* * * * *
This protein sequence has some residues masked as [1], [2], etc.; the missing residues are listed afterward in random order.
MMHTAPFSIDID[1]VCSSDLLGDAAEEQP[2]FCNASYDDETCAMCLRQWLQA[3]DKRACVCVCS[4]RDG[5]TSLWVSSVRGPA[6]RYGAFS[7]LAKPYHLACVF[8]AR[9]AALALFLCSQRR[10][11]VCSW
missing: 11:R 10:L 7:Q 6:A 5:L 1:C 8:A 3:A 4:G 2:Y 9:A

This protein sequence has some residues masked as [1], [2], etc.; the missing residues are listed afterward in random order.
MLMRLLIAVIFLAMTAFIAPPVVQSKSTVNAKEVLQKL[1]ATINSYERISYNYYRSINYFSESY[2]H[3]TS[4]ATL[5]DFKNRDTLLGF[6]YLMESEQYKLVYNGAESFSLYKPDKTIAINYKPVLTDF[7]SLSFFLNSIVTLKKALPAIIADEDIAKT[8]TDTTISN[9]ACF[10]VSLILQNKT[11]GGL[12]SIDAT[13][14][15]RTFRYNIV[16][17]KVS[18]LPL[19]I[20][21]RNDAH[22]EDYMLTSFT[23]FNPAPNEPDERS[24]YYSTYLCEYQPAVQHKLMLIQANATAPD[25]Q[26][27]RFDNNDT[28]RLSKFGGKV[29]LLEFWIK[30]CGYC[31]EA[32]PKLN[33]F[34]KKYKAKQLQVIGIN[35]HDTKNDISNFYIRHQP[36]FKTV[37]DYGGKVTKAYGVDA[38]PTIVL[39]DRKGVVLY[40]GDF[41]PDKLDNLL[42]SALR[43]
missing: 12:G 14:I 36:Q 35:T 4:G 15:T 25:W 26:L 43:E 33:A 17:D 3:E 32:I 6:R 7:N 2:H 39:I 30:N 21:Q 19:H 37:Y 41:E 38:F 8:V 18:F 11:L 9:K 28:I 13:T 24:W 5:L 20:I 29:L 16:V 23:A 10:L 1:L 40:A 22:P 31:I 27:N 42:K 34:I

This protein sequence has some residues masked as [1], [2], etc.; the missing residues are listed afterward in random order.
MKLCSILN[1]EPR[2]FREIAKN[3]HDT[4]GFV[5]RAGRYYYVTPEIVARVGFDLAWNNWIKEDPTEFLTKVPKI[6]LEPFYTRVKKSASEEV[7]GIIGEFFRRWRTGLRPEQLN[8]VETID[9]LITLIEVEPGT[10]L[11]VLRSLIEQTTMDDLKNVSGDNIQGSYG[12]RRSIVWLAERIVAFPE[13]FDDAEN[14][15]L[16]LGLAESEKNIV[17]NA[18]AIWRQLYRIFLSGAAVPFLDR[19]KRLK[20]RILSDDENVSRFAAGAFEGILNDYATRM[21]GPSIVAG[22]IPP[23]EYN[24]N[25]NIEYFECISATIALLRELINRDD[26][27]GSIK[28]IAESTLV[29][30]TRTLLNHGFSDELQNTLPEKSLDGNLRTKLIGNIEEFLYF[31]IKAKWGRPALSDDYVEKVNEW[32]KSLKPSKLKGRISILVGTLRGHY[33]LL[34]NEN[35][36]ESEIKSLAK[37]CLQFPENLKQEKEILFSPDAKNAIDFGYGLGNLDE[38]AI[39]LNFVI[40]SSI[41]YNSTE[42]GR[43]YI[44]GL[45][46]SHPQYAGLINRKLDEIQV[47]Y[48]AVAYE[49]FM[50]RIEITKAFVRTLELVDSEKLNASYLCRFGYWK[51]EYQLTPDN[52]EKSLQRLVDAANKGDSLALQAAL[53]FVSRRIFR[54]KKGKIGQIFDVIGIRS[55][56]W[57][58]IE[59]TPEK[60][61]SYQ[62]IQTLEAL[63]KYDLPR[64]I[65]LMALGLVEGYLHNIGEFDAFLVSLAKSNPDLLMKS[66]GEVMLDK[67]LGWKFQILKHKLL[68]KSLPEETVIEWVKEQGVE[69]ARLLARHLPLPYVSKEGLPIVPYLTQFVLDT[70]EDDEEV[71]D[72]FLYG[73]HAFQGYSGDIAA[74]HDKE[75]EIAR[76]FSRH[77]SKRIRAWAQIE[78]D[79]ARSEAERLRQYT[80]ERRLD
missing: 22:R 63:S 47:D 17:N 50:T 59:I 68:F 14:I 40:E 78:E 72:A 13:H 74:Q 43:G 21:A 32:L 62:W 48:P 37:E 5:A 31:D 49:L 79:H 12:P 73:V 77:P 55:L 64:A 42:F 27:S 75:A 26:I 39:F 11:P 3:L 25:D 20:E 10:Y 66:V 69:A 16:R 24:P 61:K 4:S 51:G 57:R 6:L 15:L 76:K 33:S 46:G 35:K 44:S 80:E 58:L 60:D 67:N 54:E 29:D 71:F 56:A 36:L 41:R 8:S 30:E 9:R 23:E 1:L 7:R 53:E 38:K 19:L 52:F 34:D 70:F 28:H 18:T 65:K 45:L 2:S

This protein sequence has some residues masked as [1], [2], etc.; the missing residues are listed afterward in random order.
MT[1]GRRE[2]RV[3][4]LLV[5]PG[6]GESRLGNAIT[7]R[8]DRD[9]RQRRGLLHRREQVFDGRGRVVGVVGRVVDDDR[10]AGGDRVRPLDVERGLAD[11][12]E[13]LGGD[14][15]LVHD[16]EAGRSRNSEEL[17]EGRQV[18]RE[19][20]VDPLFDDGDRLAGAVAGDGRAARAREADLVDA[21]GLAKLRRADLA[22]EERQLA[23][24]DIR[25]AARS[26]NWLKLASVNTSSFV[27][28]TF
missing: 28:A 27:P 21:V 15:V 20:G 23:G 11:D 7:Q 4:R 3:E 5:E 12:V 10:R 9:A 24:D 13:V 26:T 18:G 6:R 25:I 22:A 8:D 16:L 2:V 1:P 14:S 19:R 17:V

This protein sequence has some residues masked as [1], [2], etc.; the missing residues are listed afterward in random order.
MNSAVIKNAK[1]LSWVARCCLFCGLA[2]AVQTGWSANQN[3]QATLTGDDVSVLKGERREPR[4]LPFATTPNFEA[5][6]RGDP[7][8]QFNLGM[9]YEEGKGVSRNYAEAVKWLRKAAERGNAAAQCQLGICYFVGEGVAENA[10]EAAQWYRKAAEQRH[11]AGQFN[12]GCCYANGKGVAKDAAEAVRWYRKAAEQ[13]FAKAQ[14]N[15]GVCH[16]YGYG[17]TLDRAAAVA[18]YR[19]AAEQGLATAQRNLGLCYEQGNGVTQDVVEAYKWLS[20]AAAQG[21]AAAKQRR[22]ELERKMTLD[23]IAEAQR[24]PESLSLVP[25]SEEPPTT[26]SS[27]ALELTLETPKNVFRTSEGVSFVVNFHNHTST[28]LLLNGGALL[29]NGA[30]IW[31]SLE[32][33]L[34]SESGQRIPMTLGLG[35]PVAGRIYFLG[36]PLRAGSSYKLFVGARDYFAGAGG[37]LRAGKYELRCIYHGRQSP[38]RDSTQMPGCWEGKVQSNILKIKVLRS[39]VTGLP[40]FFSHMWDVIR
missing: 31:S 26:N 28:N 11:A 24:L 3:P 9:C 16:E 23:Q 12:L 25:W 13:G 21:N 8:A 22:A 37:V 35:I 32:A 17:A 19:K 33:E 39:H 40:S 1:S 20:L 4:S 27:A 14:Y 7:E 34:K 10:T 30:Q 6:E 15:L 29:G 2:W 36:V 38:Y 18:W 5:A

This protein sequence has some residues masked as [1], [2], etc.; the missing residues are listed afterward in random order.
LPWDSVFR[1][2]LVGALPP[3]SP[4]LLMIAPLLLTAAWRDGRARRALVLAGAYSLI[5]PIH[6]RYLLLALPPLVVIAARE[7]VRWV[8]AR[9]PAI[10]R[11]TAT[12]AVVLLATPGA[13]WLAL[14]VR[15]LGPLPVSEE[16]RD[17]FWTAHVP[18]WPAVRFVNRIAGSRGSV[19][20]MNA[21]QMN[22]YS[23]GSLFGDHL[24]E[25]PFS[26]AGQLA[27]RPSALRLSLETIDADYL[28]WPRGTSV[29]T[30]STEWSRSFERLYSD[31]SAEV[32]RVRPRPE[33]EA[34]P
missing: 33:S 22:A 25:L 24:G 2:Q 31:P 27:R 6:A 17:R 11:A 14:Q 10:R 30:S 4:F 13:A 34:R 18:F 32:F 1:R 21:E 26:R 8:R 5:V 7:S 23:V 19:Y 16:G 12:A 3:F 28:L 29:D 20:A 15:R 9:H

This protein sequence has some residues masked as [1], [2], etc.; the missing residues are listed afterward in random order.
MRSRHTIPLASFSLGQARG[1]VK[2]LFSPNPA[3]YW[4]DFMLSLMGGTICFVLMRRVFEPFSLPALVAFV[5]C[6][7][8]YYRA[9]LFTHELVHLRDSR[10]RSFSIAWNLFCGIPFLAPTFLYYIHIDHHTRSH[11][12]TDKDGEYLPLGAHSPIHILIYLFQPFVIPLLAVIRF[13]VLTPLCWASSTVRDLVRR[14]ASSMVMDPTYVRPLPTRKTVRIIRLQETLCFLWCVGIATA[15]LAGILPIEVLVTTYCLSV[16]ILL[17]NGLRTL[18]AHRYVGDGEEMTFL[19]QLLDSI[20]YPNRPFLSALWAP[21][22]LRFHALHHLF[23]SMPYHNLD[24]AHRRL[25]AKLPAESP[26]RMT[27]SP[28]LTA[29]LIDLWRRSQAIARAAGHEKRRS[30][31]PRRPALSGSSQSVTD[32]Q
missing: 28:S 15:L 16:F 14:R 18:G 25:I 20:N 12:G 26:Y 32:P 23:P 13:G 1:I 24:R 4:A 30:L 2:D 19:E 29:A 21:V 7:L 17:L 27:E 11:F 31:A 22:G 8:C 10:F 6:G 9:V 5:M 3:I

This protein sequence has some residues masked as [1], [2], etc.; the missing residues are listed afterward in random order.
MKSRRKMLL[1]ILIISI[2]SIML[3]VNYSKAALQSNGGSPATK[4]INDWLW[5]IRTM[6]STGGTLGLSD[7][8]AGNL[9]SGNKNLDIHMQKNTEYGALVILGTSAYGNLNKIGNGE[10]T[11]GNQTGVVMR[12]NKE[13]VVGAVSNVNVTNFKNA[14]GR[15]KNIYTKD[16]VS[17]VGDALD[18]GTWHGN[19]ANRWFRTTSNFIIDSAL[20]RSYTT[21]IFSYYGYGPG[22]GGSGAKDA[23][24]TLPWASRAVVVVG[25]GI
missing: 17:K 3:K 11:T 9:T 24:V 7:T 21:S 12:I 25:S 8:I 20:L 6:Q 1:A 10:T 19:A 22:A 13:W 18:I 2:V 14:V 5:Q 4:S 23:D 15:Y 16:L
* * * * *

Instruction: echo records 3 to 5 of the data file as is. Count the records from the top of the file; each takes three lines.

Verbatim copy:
This protein sequence has some residues masked as [1], [2], etc.; the missing residues are listed afterward in random order.
MKLCSILN[1]EPR[2]FREIAKN[3]HDT[4]GFV[5]RAGRYYYVTPEIVARVGFDLAWNNWIKEDPTEFLTKVPKI[6]LEPFYTRVKKSASEEV[7]GIIGEFFRRWRTGLRPEQLN[8]VETID[9]LITLIEVEPGT[10]L[11]VLRSLIEQTTMDDLKNVSGDNIQGSYG[12]RRSIVWLAERIVAFPE[13]FDDAEN[14][15]L[16]LGLAESEKNIV[17]NA[18]AIWRQLYRIFLSGAAVPFLDR[19]KRLK[20]RILSDDENVSRFAAGAFEGILNDYATRM[21]GPSIVAG[22]IPP[23]EYN[24]N[25]NIEYFECISATIALLRELINRDD[26][27]GSIK[28]IAESTLV[29][30]TRTLLNHGFSDELQNTLPEKSLDGNLRTKLIGNIEEFLYF[31]IKAKWGRPALSDDYVEKVNEW[32]KSLKPSKLKGRISILVGTLRGHY[33]LL[34]NEN[35][36]ESEIKSLAK[37]CLQFPENLKQEKEILFSPDAKNAIDFGYGLGNLDE[38]AI[39]LNFVI[40]SSI[41]YNSTE[42]GR[43]YI[44]GL[45][46]SHPQYAGLINRKLDEIQV[47]Y[48]AVAYE[49]FM[50]RIEITKAFVRTLELVDSEKLNASYLCRFGYWK[51]EYQLTPDN[52]EKSLQRLVDAANKGDSLALQAAL[53]FVSRRIFR[54]KKGKIGQIFDVIGIRS[55][56]W[57][58]IE[59]TPEK[60][61]SYQ[62]IQTLEAL[63]KYDLPR[64]I[65]LMALGLVEGYLHNIGEFDAFLVSLAKSNPDLLMKS[66]GEVMLDK[67]LGWKFQILKHKLL[68]KSLPEETVIEWVKEQGVE[69]ARLLARHLPLPYVSKEGLPIVPYLTQFVLDT[70]EDDEEV[71]D[72]FLYG[73]HAFQGYSGDIAA[74]HDKE[75]EIAR[76]FSRH[77]SKRIRAWAQIE[78]D[79]ARSEAERLRQYT[80]ERRLD
missing: 22:R 63:S 47:D 17:N 50:T 59:I 68:F 14:I 40:E 78:E 72:A 13:H 74:Q 43:G 21:A 32:L 62:W 48:P 37:E 5:A 31:D 49:L 79:H 12:P 73:V 77:P 55:L 64:A 42:F 27:S 75:A 26:I 39:F 11:P 3:L 25:D 20:E 10:Y 66:V 69:A 16:R 24:P 61:K 4:S 51:G 57:R 6:L 15:L 76:K 33:S 46:G 35:K 44:S 80:E 58:L 60:D 67:N 54:E 29:D 71:F 56:A 36:L 41:R 8:S 30:E 9:R 23:E 1:L 7:R 53:E 38:K 19:L 52:F 34:D 70:F 28:H 18:T 65:K 45:L 2:S

This protein sequence has some residues masked as [1], [2], etc.; the missing residues are listed afterward in random order.
MT[1]GRRE[2]RV[3][4]LLV[5]PG[6]GESRLGNAIT[7]R[8]DRD[9]RQRRGLLHRREQVFDGRGRVVGVVGRVVDDDR[10]AGGDRVRPLDVERGLAD[11][12]E[13]LGGD[14][15]LVHD[16]EAGRSRNSEEL[17]EGRQV[18]RE[19][20]VDPLFDDGDRLAGAVAGDGRAARAREADLVDA[21]GLAKLRRADLA[22]EERQLA[23][24]DIR[25]AARS[26]NWLKLASVNTSSFV[27][28]TF
missing: 28:A 27:P 21:V 15:V 20:G 23:G 11:D 7:Q 4:R 3:E 5:E 12:V 10:R 9:A 24:D 13:V 26:T 18:G 6:R 25:I 22:A 8:D 16:L 2:V 1:P 14:S 19:R 17:V

This protein sequence has some residues masked as [1], [2], etc.; the missing residues are listed afterward in random order.
MNSAVIKNAK[1]LSWVARCCLFCGLA[2]AVQTGWSANQN[3]QATLTGDDVSVLKGERREPR[4]LPFATTPNFEA[5][6]RGDP[7][8]QFNLGM[9]YEEGKGVSRNYAEAVKWLRKAAERGNAAAQCQLGICYFVGEGVAENA[10]EAAQWYRKAAEQRH[11]AGQFN[12]GCCYANGKGVAKDAAEAVRWYRKAAEQ[13]FAKAQ[14]N[15]GVCH[16]YGYG[17]TLDRAAAVA[18]YR[19]AAEQGLATAQRNLGLCYEQGNGVTQDVVEAYKWLS[20]AAAQG[21]AAAKQRR[22]ELERKMTLD[23]IAEAQR[24]PESLSLVP[25]SEEPPTT[26]SS[27]ALELTLETPKNVFRTSEGVSFVVNFHNHTST[28]LLLNGGALL[29]NGA[30]IW[31]SLE[32][33]L[34]SESGQRIPMTLGLG[35]PVAGRIYFLG[36]PLRAGSSYKLFVGARDYFAGAGG[37]LRAGKYELRCIYHGRQSP[38]RDSTQMPGCWEGKVQSNILKIKVLRS[39]VTGLP[40]FFSHMWDVIR
missing: 31:S 26:N 28:N 11:A 24:L 3:P 9:C 16:E 23:Q 12:L 25:W 13:G 21:N 8:A 22:A 37:V 35:I 32:A 17:A 19:K 33:E 39:H 40:S 1:S 20:L 4:S 27:A 14:Y 7:E 34:K 10:T 30:Q 6:E 15:L 29:G 2:W 36:V 38:Y 18:W 5:A